On Monday night in the House of Lords the government made an important announcement.
Contrary to the campaign by the SDLP, Sinn Fein and Fianna Fáil in the South that, for the European Union, the border should be around the island of Ireland rather than across it, the minister confirmed that there would be no agreement in the Brexit negotiations to treat any part of the UK differently ie there would definitely be no border between Northern Ireland and Great Britain.
In the debate I rejected the call by the Dublin government that Northern Ireland should be given special status within the EU.
I stated that the southern prime minister, Mr Kenny, had pointed out that the Republic of Ireland would suffer more than any other EU nation from Brexit and that it was the Republic that needed special status.
I mentioned that already two years before Brexit the Republic was suffering – thousands were travelling every day to Northern Ireland for their daily shopping; border towns in the South were in decline; beef farmers in South were demonstrating because beef exports to the UK had already fallen; mushroom plants had closed because mushrooms could no longer be sold in UK due to depreciation of sterling (hundreds of mushroom workers had already lost their jobs); and the tourist industry in the South was likely to have a bad year as more tourists come from the UK than any other country and the depreciation of sterling meant that holidays in the Republic were now 15% dearer.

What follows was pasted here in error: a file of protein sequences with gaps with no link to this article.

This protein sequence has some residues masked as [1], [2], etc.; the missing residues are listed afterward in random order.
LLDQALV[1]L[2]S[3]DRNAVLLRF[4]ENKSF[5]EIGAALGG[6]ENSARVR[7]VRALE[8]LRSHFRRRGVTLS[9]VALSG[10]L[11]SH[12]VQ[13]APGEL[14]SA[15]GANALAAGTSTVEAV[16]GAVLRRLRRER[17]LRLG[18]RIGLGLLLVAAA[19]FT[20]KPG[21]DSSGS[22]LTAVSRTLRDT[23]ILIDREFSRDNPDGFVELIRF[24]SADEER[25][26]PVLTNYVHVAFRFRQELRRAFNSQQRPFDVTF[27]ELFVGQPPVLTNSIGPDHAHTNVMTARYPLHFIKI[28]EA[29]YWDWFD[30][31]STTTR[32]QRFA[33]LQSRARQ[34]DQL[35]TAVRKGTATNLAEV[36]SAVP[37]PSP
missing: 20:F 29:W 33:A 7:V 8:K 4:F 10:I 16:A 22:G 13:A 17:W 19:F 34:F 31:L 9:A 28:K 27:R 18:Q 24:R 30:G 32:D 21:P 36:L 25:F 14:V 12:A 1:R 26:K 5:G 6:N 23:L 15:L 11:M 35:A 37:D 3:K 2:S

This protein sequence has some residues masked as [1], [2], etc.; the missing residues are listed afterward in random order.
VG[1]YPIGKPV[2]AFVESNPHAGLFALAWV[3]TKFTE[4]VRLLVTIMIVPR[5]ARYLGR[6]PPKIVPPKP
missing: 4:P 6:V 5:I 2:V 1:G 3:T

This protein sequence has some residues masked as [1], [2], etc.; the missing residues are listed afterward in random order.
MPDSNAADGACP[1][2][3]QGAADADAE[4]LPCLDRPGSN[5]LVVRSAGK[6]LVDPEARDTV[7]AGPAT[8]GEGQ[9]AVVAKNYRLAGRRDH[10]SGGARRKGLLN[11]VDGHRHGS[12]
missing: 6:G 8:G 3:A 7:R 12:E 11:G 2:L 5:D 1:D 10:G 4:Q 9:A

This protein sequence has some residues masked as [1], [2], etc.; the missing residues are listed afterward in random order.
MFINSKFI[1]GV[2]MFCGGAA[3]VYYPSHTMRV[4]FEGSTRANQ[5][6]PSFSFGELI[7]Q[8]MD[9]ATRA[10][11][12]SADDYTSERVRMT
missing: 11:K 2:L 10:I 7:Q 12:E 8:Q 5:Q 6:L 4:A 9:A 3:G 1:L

I said of this is the position today, what will it be like in two years time when Brexit is a reality?
The two alternatives are for the Republic to get special status within the EU or for the Republic to exit the EU the same day as the UK – that would mean there would be no problems at the border and would eliminate the damage now being caused to the Southern Irish economy.
Lord Kilclooney, Armagh